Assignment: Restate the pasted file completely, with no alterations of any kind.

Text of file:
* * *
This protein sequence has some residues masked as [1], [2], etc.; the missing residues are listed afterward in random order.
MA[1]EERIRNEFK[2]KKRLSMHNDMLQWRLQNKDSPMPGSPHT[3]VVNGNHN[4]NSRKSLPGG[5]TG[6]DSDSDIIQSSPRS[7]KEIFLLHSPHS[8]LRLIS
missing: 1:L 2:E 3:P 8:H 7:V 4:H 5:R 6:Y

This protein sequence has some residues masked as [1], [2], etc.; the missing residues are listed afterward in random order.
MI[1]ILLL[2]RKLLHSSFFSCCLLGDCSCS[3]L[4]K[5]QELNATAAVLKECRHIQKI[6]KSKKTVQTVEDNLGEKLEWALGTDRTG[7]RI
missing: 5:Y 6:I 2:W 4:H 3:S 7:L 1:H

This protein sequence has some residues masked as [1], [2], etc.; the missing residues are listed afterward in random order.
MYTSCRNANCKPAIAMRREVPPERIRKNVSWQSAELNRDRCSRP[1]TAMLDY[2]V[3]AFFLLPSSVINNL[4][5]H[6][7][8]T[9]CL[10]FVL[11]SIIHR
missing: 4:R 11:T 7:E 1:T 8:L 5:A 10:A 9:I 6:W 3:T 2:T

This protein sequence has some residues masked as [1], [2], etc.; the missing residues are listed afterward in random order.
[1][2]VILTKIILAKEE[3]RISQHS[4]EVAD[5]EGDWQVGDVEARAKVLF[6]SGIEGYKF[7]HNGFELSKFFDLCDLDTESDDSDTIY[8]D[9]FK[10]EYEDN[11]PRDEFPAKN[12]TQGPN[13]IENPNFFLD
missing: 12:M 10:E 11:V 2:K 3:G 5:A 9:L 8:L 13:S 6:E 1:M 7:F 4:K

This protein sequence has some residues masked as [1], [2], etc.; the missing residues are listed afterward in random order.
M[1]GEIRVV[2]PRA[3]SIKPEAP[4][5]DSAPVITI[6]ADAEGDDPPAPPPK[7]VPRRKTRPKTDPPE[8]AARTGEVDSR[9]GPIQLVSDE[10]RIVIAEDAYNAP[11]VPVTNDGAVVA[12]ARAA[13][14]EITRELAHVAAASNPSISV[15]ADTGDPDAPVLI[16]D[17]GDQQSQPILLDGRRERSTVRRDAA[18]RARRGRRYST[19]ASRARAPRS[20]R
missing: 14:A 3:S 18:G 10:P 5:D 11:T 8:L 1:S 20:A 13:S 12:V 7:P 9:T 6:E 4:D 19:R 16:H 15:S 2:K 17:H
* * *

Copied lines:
This protein sequence has some residues masked as [1], [2], etc.; the missing residues are listed afterward in random order.
MA[1]EERIRNEFK[2]KKRLSMHNDMLQWRLQNKDSPMPGSPHT[3]VVNGNHN[4]NSRKSLPGG[5]TG[6]DSDSDIIQSSPRS[7]KEIFLLHSPHS[8]LRLIS
missing: 1:L 2:E 3:P 8:H 7:V 4:H 5:R 6:Y

This protein sequence has some residues masked as [1], [2], etc.; the missing residues are listed afterward in random order.
MI[1]ILLL[2]RKLLHSSFFSCCLLGDCSCS[3]L[4]K[5]QELNATAAVLKECRHIQKI[6]KSKKTVQTVEDNLGEKLEWALGTDRTG[7]RI
missing: 5:Y 6:I 2:W 4:H 3:S 7:L 1:H

This protein sequence has some residues masked as [1], [2], etc.; the missing residues are listed afterward in random order.
MYTSCRNANCKPAIAMRREVPPERIRKNVSWQSAELNRDRCSRP[1]TAMLDY[2]V[3]AFFLLPSSVINNL[4][5]H[6][7][8]T[9]CL[10]FVL[11]SIIHR
missing: 4:R 11:T 7:E 1:T 8:L 5:A 10:A 9:I 6:W 3:T 2:T

This protein sequence has some residues masked as [1], [2], etc.; the missing residues are listed afterward in random order.
[1][2]VILTKIILAKEE[3]RISQHS[4]EVAD[5]EGDWQVGDVEARAKVLF[6]SGIEGYKF[7]HNGFELSKFFDLCDLDTESDDSDTIY[8]D[9]FK[10]EYEDN[11]PRDEFPAKN[12]TQGPN[13]IENPNFFLD
missing: 12:M 10:E 11:V 2:K 3:G 5:A 9:L 8:L 13:S 6:E 1:M 7:F 4:K

This protein sequence has some residues masked as [1], [2], etc.; the missing residues are listed afterward in random order.
M[1]GEIRVV[2]PRA[3]SIKPEAP[4][5]DSAPVITI[6]ADAEGDDPPAPPPK[7]VPRRKTRPKTDPPE[8]AARTGEVDSR[9]GPIQLVSDE[10]RIVIAEDAYNAP[11]VPVTNDGAVVA[12]ARAA[13][14]EITRELAHVAAASNPSISV[15]ADTGDPDAPVLI[16]D[17]GDQQSQPILLDGRRERSTVRRDAA[18]RARRGRRYST[19]ASRARAPRS[20]R
missing: 14:A 3:S 18:G 10:P 5:D 11:T 8:L 1:S 20:A 13:S 12:V 7:P 9:T 6:E 4:D 19:R 16:H 15:S 2:K 17:H